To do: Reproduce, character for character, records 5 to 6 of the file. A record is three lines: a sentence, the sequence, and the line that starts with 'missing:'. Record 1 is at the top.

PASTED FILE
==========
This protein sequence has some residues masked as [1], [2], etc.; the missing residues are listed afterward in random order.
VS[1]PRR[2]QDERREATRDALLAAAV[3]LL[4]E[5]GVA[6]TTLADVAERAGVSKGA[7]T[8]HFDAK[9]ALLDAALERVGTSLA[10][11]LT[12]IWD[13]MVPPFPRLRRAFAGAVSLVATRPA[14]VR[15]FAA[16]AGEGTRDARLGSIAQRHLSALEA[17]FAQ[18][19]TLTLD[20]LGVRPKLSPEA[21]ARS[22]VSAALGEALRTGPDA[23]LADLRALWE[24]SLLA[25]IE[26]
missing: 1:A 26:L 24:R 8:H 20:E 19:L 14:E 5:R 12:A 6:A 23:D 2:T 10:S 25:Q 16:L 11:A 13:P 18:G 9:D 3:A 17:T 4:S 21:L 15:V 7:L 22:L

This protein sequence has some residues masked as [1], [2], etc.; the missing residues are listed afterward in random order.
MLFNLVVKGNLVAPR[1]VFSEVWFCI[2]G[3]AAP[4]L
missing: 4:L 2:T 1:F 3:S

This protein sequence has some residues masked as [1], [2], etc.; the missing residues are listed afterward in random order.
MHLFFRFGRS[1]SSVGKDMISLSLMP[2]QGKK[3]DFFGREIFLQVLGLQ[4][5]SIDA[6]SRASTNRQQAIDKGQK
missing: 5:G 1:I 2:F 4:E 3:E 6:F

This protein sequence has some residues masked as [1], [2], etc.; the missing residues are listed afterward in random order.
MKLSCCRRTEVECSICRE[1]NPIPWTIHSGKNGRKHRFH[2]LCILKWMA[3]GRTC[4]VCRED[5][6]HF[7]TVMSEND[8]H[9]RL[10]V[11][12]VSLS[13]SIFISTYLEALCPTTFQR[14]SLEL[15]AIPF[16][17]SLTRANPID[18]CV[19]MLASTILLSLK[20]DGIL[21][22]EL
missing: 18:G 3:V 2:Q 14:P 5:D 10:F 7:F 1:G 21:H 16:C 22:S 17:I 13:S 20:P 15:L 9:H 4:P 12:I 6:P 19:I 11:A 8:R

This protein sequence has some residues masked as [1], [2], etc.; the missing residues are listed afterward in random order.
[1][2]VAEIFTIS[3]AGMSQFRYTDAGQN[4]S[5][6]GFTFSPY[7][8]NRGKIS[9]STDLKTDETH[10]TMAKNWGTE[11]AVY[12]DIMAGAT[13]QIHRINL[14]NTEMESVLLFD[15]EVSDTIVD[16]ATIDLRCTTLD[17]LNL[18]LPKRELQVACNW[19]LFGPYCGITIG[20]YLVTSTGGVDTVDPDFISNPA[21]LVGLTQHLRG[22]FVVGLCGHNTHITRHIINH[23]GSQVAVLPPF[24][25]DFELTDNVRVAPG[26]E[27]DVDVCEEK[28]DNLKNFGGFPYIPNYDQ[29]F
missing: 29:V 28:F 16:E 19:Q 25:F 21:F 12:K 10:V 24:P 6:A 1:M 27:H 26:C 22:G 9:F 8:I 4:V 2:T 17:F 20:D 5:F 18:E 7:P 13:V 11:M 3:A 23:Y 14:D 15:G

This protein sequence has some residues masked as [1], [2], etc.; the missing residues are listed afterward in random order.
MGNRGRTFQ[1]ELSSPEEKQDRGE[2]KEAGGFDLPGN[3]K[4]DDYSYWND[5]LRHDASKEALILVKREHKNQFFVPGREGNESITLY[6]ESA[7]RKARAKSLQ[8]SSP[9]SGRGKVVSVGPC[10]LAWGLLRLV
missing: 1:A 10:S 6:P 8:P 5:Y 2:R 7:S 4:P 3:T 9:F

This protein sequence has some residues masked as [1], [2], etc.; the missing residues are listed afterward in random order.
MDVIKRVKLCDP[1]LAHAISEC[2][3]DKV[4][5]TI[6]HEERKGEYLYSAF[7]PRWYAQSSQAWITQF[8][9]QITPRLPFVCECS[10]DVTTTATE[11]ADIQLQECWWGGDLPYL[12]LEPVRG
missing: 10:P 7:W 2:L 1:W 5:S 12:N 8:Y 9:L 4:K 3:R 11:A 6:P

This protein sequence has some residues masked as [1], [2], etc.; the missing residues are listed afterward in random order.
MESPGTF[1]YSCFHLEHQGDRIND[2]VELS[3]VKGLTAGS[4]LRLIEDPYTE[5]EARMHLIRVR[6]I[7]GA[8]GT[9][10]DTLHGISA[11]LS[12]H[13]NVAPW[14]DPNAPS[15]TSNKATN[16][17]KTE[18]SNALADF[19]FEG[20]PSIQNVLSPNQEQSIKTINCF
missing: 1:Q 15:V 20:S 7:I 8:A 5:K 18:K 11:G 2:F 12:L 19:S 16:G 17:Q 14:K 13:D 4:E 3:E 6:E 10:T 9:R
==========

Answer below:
This protein sequence has some residues masked as [1], [2], etc.; the missing residues are listed afterward in random order.
[1][2]VAEIFTIS[3]AGMSQFRYTDAGQN[4]S[5][6]GFTFSPY[7][8]NRGKIS[9]STDLKTDETH[10]TMAKNWGTE[11]AVY[12]DIMAGAT[13]QIHRINL[14]NTEMESVLLFD[15]EVSDTIVD[16]ATIDLRCTTLD[17]LNL[18]LPKRELQVACNW[19]LFGPYCGITIG[20]YLVTSTGGVDTVDPDFISNPA[21]LVGLTQHLRG[22]FVVGLCGHNTHITRHIINH[23]GSQVAVLPPF[24][25]DFELTDNVRVAPG[26]E[27]DVDVCEEK[28]DNLKNFGGFPYIPNYDQ[29]F
missing: 29:V 28:F 16:E 19:Q 25:F 21:F 12:K 10:V 24:P 6:A 1:M 27:H 26:C 22:G 9:F 8:I 4:V 2:T 17:F 20:D 5:F 18:E 7:P 13:V 11:M 3:A 23:Y 14:D 15:G

This protein sequence has some residues masked as [1], [2], etc.; the missing residues are listed afterward in random order.
MGNRGRTFQ[1]ELSSPEEKQDRGE[2]KEAGGFDLPGN[3]K[4]DDYSYWND[5]LRHDASKEALILVKREHKNQFFVPGREGNESITLY[6]ESA[7]RKARAKSLQ[8]SSP[9]SGRGKVVSVGPC[10]LAWGLLRLV
missing: 1:A 10:S 6:P 8:P 5:Y 2:R 7:S 4:P 3:T 9:F